old hands, of honest blades.
She grows near modest shale-like clusters -- these,
devout, dyed purple, or else those, burnt to brown
ribbons, daughters seen from a libertarian star.
When the limed soil turns toward the sexton, the weekly
herb heralds, at the bottom of some old fashioned desk,
some thin copy-book bound in boards of somber blue and
covered with beautifully written secrets.
When she's moved by a ridge of fired peat, the flower
forecasts for the initiated only such a display of
nymphomania, such nutritious folly, nauseating tropical
And when she becomes incrusted in the millennial
foundations of bits of shale, she's the prophetess of
the glass reed, the measly pot, the head schoolmaster,
the starched virgin, the pigeon-breeding spiritualist.
Her perfume is a secondary condition since its
disproportion to her stem and its continual layers make
A trapped fawn: I fix her up, I dress her, I help her
recover, I imprison her in a tower. I suckle her with
the moon, bits of riddles, wasted blows.
When it's windy, we travel on our mares of lace.
When it rains, we climb, in slow spirals, to tease the
nightingales with a stick.
When the doors, like women in fallen gowns, exchange
their passwords, we unfold in green, in grey, in jerks,
piece by piece, like the perforated music roll of a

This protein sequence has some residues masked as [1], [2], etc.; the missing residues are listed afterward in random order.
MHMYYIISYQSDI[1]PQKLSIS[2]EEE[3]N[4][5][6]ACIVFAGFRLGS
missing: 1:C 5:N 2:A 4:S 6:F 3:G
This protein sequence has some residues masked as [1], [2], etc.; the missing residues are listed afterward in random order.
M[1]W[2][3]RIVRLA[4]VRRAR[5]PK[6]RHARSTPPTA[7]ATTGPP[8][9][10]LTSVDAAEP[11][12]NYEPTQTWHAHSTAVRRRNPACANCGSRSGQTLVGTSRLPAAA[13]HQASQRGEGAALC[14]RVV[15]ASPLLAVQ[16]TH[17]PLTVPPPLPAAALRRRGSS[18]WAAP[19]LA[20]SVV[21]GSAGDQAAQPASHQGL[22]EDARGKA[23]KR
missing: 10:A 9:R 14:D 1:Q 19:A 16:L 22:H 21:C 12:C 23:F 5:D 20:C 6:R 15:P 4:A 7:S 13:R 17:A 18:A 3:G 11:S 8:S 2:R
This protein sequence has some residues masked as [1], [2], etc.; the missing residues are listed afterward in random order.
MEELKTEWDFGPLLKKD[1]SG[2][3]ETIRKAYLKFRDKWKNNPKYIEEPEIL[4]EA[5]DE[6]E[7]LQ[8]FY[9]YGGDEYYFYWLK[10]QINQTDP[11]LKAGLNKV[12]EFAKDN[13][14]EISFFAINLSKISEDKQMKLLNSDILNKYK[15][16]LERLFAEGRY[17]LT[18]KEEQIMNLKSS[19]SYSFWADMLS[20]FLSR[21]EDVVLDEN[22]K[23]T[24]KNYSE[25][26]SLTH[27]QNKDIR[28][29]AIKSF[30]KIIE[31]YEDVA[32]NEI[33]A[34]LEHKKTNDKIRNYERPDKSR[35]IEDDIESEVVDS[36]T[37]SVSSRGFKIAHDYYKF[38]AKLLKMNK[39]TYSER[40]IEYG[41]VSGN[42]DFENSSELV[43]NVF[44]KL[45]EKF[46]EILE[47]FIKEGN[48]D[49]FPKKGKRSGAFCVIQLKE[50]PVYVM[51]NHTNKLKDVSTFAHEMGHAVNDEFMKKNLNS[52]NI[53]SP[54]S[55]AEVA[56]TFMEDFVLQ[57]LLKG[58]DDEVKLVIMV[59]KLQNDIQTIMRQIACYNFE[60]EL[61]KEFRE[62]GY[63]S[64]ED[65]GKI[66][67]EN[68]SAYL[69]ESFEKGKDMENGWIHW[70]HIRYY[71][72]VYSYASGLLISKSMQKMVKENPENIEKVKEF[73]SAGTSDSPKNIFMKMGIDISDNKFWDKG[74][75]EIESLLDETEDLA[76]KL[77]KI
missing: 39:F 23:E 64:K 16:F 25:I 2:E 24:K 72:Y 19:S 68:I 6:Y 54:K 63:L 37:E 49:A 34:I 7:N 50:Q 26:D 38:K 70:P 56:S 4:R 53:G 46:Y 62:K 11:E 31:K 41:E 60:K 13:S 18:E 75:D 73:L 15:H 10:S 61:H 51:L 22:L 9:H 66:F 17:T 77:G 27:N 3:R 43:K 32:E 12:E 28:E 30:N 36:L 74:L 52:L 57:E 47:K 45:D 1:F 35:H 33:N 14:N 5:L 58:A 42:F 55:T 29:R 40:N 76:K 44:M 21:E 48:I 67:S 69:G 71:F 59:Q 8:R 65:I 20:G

I call her Mamzelle Impossible. I stuff her with food.
I send her out to beg.
Standing up, weightless, Ponce has walls.
They're thin. They tremble. It's a forest.
These are princes washing themselves, unsettled
quarrels, or a lot of Chinese peddlers.
He makes his move. He spreads out. He's in Naples, in
cherries, in Dumas.
He forms his woman and he forms all: all forms.
I've only known one emperor in my life. He called
himself Zenon and did odd jobs at my parents' house.
He worked only at night.
During the day, he hid. Sometimes we caught a glimpse
of him, under a disguise. I'll always remember the
orphic throne's silence and all I didn't see, behind
the delightful picture of kittens hanging on the wall.
He left us one October morning, a long time ago. We
found the remains of his crown in the pear tree. When
he left, he blocked up the low door of the garden.
I know nothing more to tell about this emperor. And if
I've written that his name was Zenon, it's out of
friendship for those who speak of gilded armor when
they return from the goat-herds.
From The Village Lamp
It's a February morning. The snow is famous.
He burns some coffee.
The teacher sketches the Ural Mountains.